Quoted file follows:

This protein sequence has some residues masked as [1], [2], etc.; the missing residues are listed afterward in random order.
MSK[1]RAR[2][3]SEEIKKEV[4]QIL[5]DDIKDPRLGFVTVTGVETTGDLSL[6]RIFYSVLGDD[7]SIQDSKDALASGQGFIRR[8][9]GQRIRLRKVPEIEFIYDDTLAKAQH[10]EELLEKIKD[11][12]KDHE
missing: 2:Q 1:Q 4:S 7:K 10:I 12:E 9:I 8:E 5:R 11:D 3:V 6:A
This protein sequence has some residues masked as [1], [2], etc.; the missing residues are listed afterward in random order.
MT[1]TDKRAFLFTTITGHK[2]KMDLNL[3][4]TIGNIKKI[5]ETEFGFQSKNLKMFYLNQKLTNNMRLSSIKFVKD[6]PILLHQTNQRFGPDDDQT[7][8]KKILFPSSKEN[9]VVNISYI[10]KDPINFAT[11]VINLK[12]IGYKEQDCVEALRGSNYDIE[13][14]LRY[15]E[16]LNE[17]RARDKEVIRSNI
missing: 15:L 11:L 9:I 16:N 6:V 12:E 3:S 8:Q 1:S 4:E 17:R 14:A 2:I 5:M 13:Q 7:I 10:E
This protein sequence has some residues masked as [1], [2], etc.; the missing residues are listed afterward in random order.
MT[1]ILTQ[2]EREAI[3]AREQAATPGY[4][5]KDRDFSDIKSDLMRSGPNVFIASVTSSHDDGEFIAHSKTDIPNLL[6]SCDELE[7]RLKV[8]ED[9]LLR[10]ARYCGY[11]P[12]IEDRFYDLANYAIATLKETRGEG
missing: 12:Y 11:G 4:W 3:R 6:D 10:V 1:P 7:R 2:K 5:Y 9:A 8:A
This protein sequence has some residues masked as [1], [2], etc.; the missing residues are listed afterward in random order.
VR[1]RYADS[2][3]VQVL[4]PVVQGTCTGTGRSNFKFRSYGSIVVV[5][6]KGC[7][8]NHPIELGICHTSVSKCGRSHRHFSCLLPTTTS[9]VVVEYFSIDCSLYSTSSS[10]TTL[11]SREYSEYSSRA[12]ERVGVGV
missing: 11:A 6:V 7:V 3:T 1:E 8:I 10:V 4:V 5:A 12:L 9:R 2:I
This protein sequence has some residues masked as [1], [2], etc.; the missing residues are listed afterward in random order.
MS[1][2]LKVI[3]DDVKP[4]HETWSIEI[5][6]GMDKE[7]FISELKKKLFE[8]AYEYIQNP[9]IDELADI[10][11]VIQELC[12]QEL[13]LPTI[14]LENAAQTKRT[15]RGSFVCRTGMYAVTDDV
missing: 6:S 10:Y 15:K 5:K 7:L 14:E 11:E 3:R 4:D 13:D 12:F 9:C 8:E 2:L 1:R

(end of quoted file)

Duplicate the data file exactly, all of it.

This protein sequence has some residues masked as [1], [2], etc.; the missing residues are listed afterward in random order.
MSK[1]RAR[2][3]SEEIKKEV[4]QIL[5]DDIKDPRLGFVTVTGVETTGDLSL[6]RIFYSVLGDD[7]SIQDSKDALASGQGFIRR[8][9]GQRIRLRKVPEIEFIYDDTLAKAQH[10]EELLEKIKD[11][12]KDHE
missing: 2:Q 1:Q 4:S 7:K 10:I 12:E 9:I 8:E 5:R 11:D 3:V 6:A
This protein sequence has some residues masked as [1], [2], etc.; the missing residues are listed afterward in random order.
MT[1]TDKRAFLFTTITGHK[2]KMDLNL[3][4]TIGNIKKI[5]ETEFGFQSKNLKMFYLNQKLTNNMRLSSIKFVKD[6]PILLHQTNQRFGPDDDQT[7][8]KKILFPSSKEN[9]VVNISYI[10]KDPINFAT[11]VINLK[12]IGYKEQDCVEALRGSNYDIE[13][14]LRY[15]E[16]LNE[17]RARDKEVIRSNI
missing: 15:L 11:L 9:I 16:N 6:V 12:E 3:S 8:Q 1:S 4:E 17:R 14:A 2:I 5:M 13:Q 7:I 10:E
This protein sequence has some residues masked as [1], [2], etc.; the missing residues are listed afterward in random order.
MT[1]ILTQ[2]EREAI[3]AREQAATPGY[4][5]KDRDFSDIKSDLMRSGPNVFIASVTSSHDDGEFIAHSKTDIPNLL[6]SCDELE[7]RLKV[8]ED[9]LLR[10]ARYCGY[11]P[12]IEDRFYDLANYAIATLKETRGEG
missing: 12:Y 11:G 4:W 3:R 6:D 10:V 1:P 7:R 2:K 5:Y 9:A 8:A
This protein sequence has some residues masked as [1], [2], etc.; the missing residues are listed afterward in random order.
VR[1]RYADS[2][3]VQVL[4]PVVQGTCTGTGRSNFKFRSYGSIVVV[5][6]KGC[7][8]NHPIELGICHTSVSKCGRSHRHFSCLLPTTTS[9]VVVEYFSIDCSLYSTSSS[10]TTL[11]SREYSEYSSRA[12]ERVGVGV
missing: 11:A 6:V 7:V 3:T 1:E 8:I 10:V 4:V 5:A 12:L 9:R 2:I
This protein sequence has some residues masked as [1], [2], etc.; the missing residues are listed afterward in random order.
MS[1][2]LKVI[3]DDVKP[4]HETWSIEI[5][6]GMDKE[7]FISELKKKLFE[8]AYEYIQNP[9]IDELADI[10][11]VIQELC[12]QEL[13]LPTI[14]LENAAQTKRT[15]RGSFVCRTGMYAVTDDV
missing: 6:S 10:Y 15:K 5:K 7:L 14:E 11:E 3:R 4:D 13:D 12:F 9:C 8:E 2:L 1:R